Some of the strategy games were developed around popular battles or inspired by romantic ideals. The campaigns of early Rome all the way to Napoleon have influenced many types of games including chess and its variants. War is a popular genre because it directly affects culture, science, art, politics and history. War is romanticized in literature, what boy doesn't want to grow up to be a hero? Statues and monoliths dedicated to Julius Caesar are still standing. Today there are videogames based on modern conflicts, where we play the part of the liberator, the hero. How many videogames have been released based on WWII? Traditional games based on the campaigns of great generals are sometimes played with painted miniatures.

This brings me to the third idea, model making and its influence on the role playing game. The painted miniature, ranging in scale from a half inch to
three inches in height is a staple of model craft. Of course statues cast in bronze or sculpted from clay and stone have been a part of our culture for thousands of years, the idea of model-making for pleasure or business is not as old. Ships in bottles, carvings in ivory, wooden toys, castings of tin soldiers are seen as a craft, a hobby rather than an art form. This hobby has given birth to several industries. Hobbyists can be model makers, sculptors or painters, sometimes all three. Models require certain types of paints and brushes, the paints that work on canvas might not work on lead, pewter or plastic. The evolution of acrylics can be credited to the artisans creating dioramas and painting hundreds if not thousands of miniatures.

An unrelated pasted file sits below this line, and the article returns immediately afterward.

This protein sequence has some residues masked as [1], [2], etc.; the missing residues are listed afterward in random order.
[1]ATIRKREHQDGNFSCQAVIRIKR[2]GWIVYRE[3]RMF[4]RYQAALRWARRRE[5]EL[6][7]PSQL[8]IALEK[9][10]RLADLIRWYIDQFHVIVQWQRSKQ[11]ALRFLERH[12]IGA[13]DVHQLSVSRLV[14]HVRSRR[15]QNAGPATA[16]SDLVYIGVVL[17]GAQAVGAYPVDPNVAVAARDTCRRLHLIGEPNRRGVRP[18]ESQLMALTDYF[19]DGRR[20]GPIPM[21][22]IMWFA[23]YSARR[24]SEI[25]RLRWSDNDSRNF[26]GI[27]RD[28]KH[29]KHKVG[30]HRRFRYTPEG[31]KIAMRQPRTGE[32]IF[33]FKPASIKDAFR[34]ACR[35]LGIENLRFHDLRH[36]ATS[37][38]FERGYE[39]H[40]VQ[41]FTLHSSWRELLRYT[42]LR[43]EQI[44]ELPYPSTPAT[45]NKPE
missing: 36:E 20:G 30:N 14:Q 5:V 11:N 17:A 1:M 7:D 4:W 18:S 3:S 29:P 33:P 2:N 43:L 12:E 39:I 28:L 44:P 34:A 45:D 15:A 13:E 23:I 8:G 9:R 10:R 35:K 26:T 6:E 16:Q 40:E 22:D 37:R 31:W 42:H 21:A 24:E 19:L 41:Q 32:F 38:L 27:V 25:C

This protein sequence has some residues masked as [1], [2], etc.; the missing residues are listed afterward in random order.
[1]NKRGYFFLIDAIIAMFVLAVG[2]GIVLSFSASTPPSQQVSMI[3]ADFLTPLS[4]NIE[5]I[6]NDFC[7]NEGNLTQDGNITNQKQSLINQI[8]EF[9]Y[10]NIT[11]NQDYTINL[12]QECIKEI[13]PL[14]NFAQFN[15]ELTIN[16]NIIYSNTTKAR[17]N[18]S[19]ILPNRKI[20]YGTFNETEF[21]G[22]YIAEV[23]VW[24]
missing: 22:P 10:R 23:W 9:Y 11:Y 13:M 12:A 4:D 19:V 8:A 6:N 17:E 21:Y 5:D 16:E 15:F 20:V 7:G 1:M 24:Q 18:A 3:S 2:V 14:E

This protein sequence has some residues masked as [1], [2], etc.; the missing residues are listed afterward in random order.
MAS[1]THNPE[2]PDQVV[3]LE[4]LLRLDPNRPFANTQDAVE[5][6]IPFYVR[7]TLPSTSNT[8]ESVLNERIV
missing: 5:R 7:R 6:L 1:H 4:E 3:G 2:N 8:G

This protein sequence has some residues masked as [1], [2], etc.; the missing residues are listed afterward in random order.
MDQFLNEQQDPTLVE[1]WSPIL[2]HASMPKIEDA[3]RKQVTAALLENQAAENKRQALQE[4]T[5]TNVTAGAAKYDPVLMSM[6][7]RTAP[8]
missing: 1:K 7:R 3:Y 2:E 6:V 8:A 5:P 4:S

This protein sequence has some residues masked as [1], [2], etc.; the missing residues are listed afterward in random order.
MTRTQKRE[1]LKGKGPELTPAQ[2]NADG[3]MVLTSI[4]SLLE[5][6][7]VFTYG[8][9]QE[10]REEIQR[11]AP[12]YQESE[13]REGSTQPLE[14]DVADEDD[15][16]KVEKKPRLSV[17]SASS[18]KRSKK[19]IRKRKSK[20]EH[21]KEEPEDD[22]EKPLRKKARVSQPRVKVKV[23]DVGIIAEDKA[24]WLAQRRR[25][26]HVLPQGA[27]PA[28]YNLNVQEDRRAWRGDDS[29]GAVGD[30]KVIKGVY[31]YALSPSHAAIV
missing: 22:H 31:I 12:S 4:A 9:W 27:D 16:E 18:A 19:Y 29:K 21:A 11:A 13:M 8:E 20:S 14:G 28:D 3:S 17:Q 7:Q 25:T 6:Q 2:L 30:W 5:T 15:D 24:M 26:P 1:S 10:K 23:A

What happens when we combine the three genres? What happens if we merge the fantasy template with the strategy game and miniature modeling?